Old Crow Bourbon Deserves Respect for many reasons.

Before you dismiss this as a tale of a run-of-the-mill whiskey, consider this: a bottle of 1968 Old Crow Kentucky Straight Bourbon Whiskey, a testament to its historical significance, is currently valued at a staggering $1799.00. This is not your average bottom-shelf find but a glimpse into the past glory of a brand that commands respect and admiration. Read on to find out why Old Crow Bourbon deserves respect.

James C. Crow

The impact of James Crow on the whiskey industry is immeasurable. In the 1830s, his whiskey was known simply as “Crow” or “Old Crow” for those seeking a more mature product, even if it was as young as three years. His legacy continued after he died in 1856, with the W.A. Gaines Company purchasing the brand and following his production methods, including hiring a former assistant to James Crow as Master Distiller.

He impacted multiple distilleries.

We may never know how many small distilleries in Kentucky were assisted by Dr. Crow. We know he worked at Grier’s Creek Distillery in 1835, where he began to perfect his sour mash process. Later, he moved on to the Old Oscar Pepper Distillery, which became Labrot & Graham, which you would now know as Woodford Reserve. Oscar Pepper also built the Old Crow Distillery in honor of Mr. Crow in 1860.  After working for Oscar Pepper for many years, Crow moved on to the H. Johnson Distillery. The Johnson Distillery would become E. H. Taylor and Sons Distillery, and after prohibition, it was known as Old Taylor. Today, that property is operating as Castle and Key.

Today’s Old Crow Bourbon Whiskey

When Jim Beam acquired Old Crow from National Distillers in 1987, they began using the same mash bill as Jim Beam for Old Crow but sold at a younger age. Today, there is no direct connection between the recipe and processes of the historic Old Crow Bourbon and the modern version except for using the name. One way to sample a bit of Old Crow history would be to stop by Glenn’s Creek Distillery at the former Old Crow Distillery site. Owner David Meier has recreated a whiskey in the style of Dr. Crow. A visit there is highly recommended for a very different take on the manufacture of Kentucky Bourbon.

Old Crow Traveler Bottle

This unique bottle was created so that Old Crow enthusiasts could take their bourbon and drink it while on the move. The removable cap also served as a cup or glass to sample your whiskey. These bottles were made in the 1960s and 1970s for traveling businesspeople. The bottle was designed to fit in an inside coat pocket. In the ad below, it is offered as the tuckaway fifth that packs as flat as your shirt. This was a magazine ad placed in Life Magazine in 1967. The whiskey in these bottles was typically aged six years, but there is no specific age statement for these releases. Today, you can purchase one on the secondary market for about $1100.  I was able to review and sample this whiskey courtesy of my good friend Raj Patel, who generously offered a sample from his collection. You can watch our review HERE.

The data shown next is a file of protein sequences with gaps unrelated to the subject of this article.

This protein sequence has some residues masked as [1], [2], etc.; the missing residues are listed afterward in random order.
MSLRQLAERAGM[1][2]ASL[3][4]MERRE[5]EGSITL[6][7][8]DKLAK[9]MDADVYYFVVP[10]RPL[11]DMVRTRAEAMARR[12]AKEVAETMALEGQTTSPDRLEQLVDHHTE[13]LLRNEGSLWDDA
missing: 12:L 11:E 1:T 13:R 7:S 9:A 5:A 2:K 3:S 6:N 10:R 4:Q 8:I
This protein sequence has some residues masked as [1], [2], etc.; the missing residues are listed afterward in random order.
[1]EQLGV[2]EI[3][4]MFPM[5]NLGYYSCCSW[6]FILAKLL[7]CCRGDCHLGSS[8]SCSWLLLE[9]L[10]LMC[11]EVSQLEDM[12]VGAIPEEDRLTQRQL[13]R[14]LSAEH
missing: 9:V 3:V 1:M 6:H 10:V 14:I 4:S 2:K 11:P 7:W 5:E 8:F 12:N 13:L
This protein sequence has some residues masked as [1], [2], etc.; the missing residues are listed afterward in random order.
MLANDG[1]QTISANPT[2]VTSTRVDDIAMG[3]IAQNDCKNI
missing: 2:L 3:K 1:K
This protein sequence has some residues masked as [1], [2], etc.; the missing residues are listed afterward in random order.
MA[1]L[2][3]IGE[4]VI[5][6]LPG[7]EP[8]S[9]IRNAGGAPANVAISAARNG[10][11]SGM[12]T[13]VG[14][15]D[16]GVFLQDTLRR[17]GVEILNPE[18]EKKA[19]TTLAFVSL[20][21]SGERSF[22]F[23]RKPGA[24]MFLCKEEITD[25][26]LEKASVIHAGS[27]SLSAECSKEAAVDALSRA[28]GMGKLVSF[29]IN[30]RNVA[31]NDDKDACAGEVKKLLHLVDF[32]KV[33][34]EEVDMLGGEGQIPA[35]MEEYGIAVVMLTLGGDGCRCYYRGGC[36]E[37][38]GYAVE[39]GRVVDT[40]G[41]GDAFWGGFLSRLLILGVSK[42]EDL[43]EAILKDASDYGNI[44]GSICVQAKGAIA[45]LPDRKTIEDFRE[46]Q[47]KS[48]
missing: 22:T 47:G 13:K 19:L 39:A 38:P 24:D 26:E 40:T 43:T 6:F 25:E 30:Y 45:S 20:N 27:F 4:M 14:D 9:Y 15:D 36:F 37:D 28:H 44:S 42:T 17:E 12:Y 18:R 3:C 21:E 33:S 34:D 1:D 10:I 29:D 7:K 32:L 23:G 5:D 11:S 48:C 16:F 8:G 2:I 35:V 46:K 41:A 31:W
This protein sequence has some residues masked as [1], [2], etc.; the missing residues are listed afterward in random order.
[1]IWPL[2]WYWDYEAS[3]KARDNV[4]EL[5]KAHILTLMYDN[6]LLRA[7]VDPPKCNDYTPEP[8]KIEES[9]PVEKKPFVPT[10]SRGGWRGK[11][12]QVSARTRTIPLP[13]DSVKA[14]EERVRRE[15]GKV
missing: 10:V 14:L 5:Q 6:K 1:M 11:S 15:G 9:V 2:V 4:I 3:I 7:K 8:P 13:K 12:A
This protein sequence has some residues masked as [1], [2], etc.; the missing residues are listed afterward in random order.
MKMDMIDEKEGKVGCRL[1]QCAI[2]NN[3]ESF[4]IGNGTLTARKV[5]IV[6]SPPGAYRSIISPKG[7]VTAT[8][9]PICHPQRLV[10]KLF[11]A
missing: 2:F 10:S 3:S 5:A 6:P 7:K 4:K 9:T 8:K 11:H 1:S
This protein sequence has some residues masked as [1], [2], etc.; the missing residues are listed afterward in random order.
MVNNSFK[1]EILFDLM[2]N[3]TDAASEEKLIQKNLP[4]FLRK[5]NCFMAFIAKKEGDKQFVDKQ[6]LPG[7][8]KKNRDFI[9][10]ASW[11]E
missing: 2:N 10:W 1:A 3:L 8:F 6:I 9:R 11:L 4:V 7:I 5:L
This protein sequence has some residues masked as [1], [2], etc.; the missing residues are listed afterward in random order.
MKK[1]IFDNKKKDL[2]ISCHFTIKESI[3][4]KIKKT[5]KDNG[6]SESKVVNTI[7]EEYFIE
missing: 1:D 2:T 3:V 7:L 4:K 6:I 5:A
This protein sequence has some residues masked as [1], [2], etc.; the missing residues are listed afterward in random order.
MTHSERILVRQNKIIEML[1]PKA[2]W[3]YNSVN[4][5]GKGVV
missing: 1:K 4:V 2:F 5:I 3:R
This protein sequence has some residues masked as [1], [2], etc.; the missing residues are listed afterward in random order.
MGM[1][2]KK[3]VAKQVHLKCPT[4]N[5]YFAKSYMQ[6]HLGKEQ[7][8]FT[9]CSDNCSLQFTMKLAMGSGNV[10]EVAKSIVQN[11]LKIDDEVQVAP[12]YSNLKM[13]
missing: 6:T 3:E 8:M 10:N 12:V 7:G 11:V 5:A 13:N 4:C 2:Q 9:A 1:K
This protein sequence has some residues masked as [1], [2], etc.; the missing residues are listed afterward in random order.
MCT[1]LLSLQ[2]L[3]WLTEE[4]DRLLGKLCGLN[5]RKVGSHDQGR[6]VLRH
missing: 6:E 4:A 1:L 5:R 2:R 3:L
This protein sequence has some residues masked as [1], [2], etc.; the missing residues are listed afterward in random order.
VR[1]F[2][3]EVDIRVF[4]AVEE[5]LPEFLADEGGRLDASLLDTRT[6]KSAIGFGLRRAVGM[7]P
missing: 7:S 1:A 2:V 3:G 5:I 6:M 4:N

Advertisement for the Old Crow Traveler Bottle

Is Old Crow the best-selling bourbon in the Land?

Old Crow became legendary in the 1800’s and was preferred by famous people. Andrew Jackson, Mark Twain, and Daniel Webster preferred Old Crow. Henry Clay once personally visited James Crow and ordered a barrel of Old Crow to be returned to Washington. In 1961, Old Crow was the leading brand in the country. It is a shame how far this whiskey has fallen. I sincerely hope and encourage Beam Suntory, known as Suntory Worldwide, to dedicate a re-issue of this once almost mystical whiskey with a whiskey profile that would honor the rich history of James Crow.

The Abandoned Old Crow Distillery

If you want to see the remnants of the Old Crow Distillery, please check out one of the most popular blog posts I have written. It has been read by thousands of bourbon enthusiasts. You can access that post HERE.